Hey there, time traveller!
This article was published 3/11/2010 (2477 days ago), so information in it may no longer be current.
It's been 20 years since there was a Grey Cup parade in Winnipeg, two years without playoff football and nine seasons since the Blue Bombers finished atop their division.
Today, Free Press football writer Ed Tait provides the second of a three-part look at the issues which have long been cited as to why the franchise is in the second-longest championship drought in its history and the longest current absence from the winner's circle in the CFL -- a lack of depth in Canadian talent.
Why has the Bomber franchise traded so many Canadian draft picks and been so awful in cultivating homegrown talent over the last 15 years?
-- A Bomber player has been named the CFL's Most Outstanding Canadian only twice in the last 22 years -- Doug Brown in 2001 and Gerald Wilcox in 1994. Four times in the 1980s alone a Bomber earned this honour: Joe Poplawski in 1981 and 1986, Paul Bennett in 1983 and Scott Flagel in 1987.
-- Since 2000 alone the Bombers have traded away 23 draft picks, including eight first- and second-round selections.
-- The Bombers have had just two first-round draft picks since 1997 -- Daaron McField in 2000 and Brendon LaBatte in 2008. Over that span the Calgary Stampeders had 21 first-round selections including, amazingly, three currently with the Bombers -- Doug Brown, Jon Oosterhuis and Steve Morley.
Bud Grant got it -- probably before anyone in these parts -- and he was only 29 years old and had no head-coaching experience when he became boss.
But Paul Robson had it figured right as did Cal Murphy and Mike Riley.
And those four gentlemen all have two things in common:
1. They all have Grey Cup rings from their days with the Winnipeg Blue Bombers and;
2. They all held close an old adage in the CFL that is still widely held up as an unofficial commandment of the three-down professional game -- Canadian players are gold; Americans are silver.
A question, then, that must be debated as we analyze a Bomber organization that has fallen on hard times of late:
If Canadian talent is so valuable and draft picks are a franchise's lifeblood -- even with the draft being an inexact science -- why has the club peddled its selections so carelessly?
Earlier this week, in our discussion with CFL executives about the Bombers we trotted out the number listed above to one GM -- the fact that Winnipeg has had just two first-round picks since 1997 while the Calgary Stampeders have had 21 and the Montreal Alouettes had 14 -- and his response is echoed by legions of the team's faithful who have watched the team's Canadian talent deteriorate.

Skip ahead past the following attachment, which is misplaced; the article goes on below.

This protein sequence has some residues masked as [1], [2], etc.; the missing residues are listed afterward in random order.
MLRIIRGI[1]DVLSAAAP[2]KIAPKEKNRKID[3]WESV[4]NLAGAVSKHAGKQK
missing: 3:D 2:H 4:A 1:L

"That can't be right," said the GM, speaking on the condition of anonymity. "Two picks since when? Are you kidding? No. In 13 years they've only had two No. 1 draft picks? That is a startling number."
It's a startling number for a variety of reasons, not the least of which is CFL teams must dress 20 Canadians for each game and start seven.
It's startling because the organizational approach isn't limited to just one regime, but has actually been passed down from the end of the Murphy era, through the late 1990s with Jeff Reinebold, through Brendan Taman's days from 1999 to 2008 and including last year's Mike Kelly regime.
And it's startling because while the Bombers struggle just to field seven quality starters -- and effectively back them up with Canadians -- many of their rivals now start eight homegrowns by choice. Those same organizations -- take the Stamps, for example, who now use Canadian tailback Jon Cornish out of the backfield with Joffrey Reynolds -- have far more roster flexibility than the Bombers.
Granted, not all of the trades were busts -- Winnipeg shipped picks to Calgary in 2001 to land a future hall of famer in Doug Brown -- and the club has been able to find some gold in the later rounds over the years including Troy Westwood, Matt Sheridan and current Bomber Chris Greaves, all sixth-round choices.
But, overall, the approach to the Canadian content over the last 15 to 20 years has been to slap a Band-Aid on a gaping wound. Case in point: teams that have stockpiled picks and Canadian talent have been able to take a flyer on prospects who may be headed back to school or are heading to NFL camps.
The Bombers, by and large, have been using their minimal picks to plug holes in their roster or to draft players who would morph into nothing more than special-teamers.
As one rival GM said this week, the Bomber approach is akin to somebody using one credit card to pay off the debt on another. It's short-term thinking often fuelled by the franchise's desperation and pressure to end the current Grey Cup drought.
Current Bomber GM Joe Mack, a guy who was around to see the likes of Poplawski, Bennett, Flagel, Chris Walby and Rick House -- among many others -- serve as the franchise's backbone in the 1980s, is promising to change that trend.
Mack has already visited and chatted with the coaches at a number of CIS schools and is using former Bomber Miles Gorrell -- who spent four years as the Toronto Argonauts co-ordinator of Canadian scouting -- to help beef up the team's college connections.
Bomber special teams co-ordinator Kyle Walters, the former head coach at the University of Guelph, as well as Kavis Reed and Jamie Barresi are said to have extensive Canadian college contacts.
All that said, this crew is faced with the same pressures of those before them: a roster of Canadian content that needs upgrading and a limited number of picks to help with that repair. Three of the 2011 draft picks, it's worth noting here, were traded away last year.
Some how, some way, that has to stop.
Canadians ARE gold. And the Bombers have to start treating them that way.
TOMORROW: Are the Bombers cheap?